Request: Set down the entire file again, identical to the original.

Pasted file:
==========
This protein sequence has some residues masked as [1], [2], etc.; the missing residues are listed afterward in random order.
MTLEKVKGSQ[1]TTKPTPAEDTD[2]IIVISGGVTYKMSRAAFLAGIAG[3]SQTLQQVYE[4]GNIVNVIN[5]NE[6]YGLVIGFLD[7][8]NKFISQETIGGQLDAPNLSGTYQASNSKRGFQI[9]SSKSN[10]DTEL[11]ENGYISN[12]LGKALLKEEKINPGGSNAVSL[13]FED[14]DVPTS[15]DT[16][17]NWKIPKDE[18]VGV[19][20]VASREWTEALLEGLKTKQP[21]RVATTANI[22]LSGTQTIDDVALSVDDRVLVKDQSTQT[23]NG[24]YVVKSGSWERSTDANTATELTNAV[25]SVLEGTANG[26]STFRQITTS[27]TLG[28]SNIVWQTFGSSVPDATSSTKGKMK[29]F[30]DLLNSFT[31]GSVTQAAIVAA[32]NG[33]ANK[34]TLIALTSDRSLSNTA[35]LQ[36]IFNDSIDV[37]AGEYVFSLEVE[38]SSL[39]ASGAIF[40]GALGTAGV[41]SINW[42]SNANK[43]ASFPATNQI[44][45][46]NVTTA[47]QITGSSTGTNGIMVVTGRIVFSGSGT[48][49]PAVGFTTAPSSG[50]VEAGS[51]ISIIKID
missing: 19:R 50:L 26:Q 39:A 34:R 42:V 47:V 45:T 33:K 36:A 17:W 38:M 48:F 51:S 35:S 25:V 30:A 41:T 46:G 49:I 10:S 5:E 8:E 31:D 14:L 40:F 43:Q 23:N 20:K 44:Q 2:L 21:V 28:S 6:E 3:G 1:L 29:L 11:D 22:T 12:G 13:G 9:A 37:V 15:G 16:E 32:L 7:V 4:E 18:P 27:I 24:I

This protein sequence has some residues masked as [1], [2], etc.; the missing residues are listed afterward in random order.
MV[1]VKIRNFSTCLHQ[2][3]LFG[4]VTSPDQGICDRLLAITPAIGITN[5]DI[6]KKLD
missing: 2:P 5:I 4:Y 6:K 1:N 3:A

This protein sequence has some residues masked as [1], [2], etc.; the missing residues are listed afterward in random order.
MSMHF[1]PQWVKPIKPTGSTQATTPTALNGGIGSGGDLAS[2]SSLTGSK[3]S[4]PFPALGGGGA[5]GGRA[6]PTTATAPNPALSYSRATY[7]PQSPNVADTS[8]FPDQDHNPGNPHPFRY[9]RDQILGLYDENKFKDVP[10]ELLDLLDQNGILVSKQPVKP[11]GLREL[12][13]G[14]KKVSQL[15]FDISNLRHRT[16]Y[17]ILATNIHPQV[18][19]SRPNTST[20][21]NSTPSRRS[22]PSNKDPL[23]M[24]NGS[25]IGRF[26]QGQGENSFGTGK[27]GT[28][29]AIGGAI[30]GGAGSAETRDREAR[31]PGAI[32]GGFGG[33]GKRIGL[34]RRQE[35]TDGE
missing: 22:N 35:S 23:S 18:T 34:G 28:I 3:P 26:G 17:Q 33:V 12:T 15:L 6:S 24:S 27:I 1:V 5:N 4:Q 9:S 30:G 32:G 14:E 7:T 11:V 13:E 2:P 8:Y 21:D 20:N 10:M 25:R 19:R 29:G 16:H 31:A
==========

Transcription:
This protein sequence has some residues masked as [1], [2], etc.; the missing residues are listed afterward in random order.
MTLEKVKGSQ[1]TTKPTPAEDTD[2]IIVISGGVTYKMSRAAFLAGIAG[3]SQTLQQVYE[4]GNIVNVIN[5]NE[6]YGLVIGFLD[7][8]NKFISQETIGGQLDAPNLSGTYQASNSKRGFQI[9]SSKSN[10]DTEL[11]ENGYISN[12]LGKALLKEEKINPGGSNAVSL[13]FED[14]DVPTS[15]DT[16][17]NWKIPKDE[18]VGV[19][20]VASREWTEALLEGLKTKQP[21]RVATTANI[22]LSGTQTIDDVALSVDDRVLVKDQSTQT[23]NG[24]YVVKSGSWERSTDANTATELTNAV[25]SVLEGTANG[26]STFRQITTS[27]TLG[28]SNIVWQTFGSSVPDATSSTKGKMK[29]F[30]DLLNSFT[31]GSVTQAAIVAA[32]NG[33]ANK[34]TLIALTSDRSLSNTA[35]LQ[36]IFNDSIDV[37]AGEYVFSLEVE[38]SSL[39]ASGAIF[40]GALGTAGV[41]SINW[42]SNANK[43]ASFPATNQI[44][45][46]NVTTA[47]QITGSSTGTNGIMVVTGRIVFSGSGT[48][49]PAVGFTTAPSSG[50]VEAGS[51]ISIIKID
missing: 19:R 50:L 26:Q 39:A 34:R 42:V 47:V 45:T 33:K 36:A 17:W 38:M 48:F 51:S 35:S 25:V 30:A 41:T 46:G 49:I 10:S 5:E 8:E 31:D 14:L 40:F 43:Q 23:N 20:K 44:Q 2:L 21:V 28:S 6:E 3:G 1:L 29:L 11:D 22:T 12:G 13:G 9:A 37:V 15:G 16:E 32:L 7:V 4:E 18:P 27:I 24:I

This protein sequence has some residues masked as [1], [2], etc.; the missing residues are listed afterward in random order.
MV[1]VKIRNFSTCLHQ[2][3]LFG[4]VTSPDQGICDRLLAITPAIGITN[5]DI[6]KKLD
missing: 2:P 5:I 4:Y 6:K 1:N 3:A

This protein sequence has some residues masked as [1], [2], etc.; the missing residues are listed afterward in random order.
MSMHF[1]PQWVKPIKPTGSTQATTPTALNGGIGSGGDLAS[2]SSLTGSK[3]S[4]PFPALGGGGA[5]GGRA[6]PTTATAPNPALSYSRATY[7]PQSPNVADTS[8]FPDQDHNPGNPHPFRY[9]RDQILGLYDENKFKDVP[10]ELLDLLDQNGILVSKQPVKP[11]GLREL[12][13]G[14]KKVSQL[15]FDISNLRHRT[16]Y[17]ILATNIHPQV[18][19]SRPNTST[20][21]NSTPSRRS[22]PSNKDPL[23]M[24]NGS[25]IGRF[26]QGQGENSFGTGK[27]GT[28][29]AIGGAI[30]GGAGSAETRDREAR[31]PGAI[32]GGFGG[33]GKRIGL[34]RRQE[35]TDGE
missing: 22:N 35:S 23:S 18:T 34:G 28:I 3:P 26:G 17:Q 33:V 12:T 15:L 6:S 24:S 27:I 1:V 5:N 4:Q 9:S 30:G 32:G 14:E 7:T 11:V 13:E 2:P 8:Y 21:D 20:N 10:M 25:R 19:R 29:G 16:H 31:A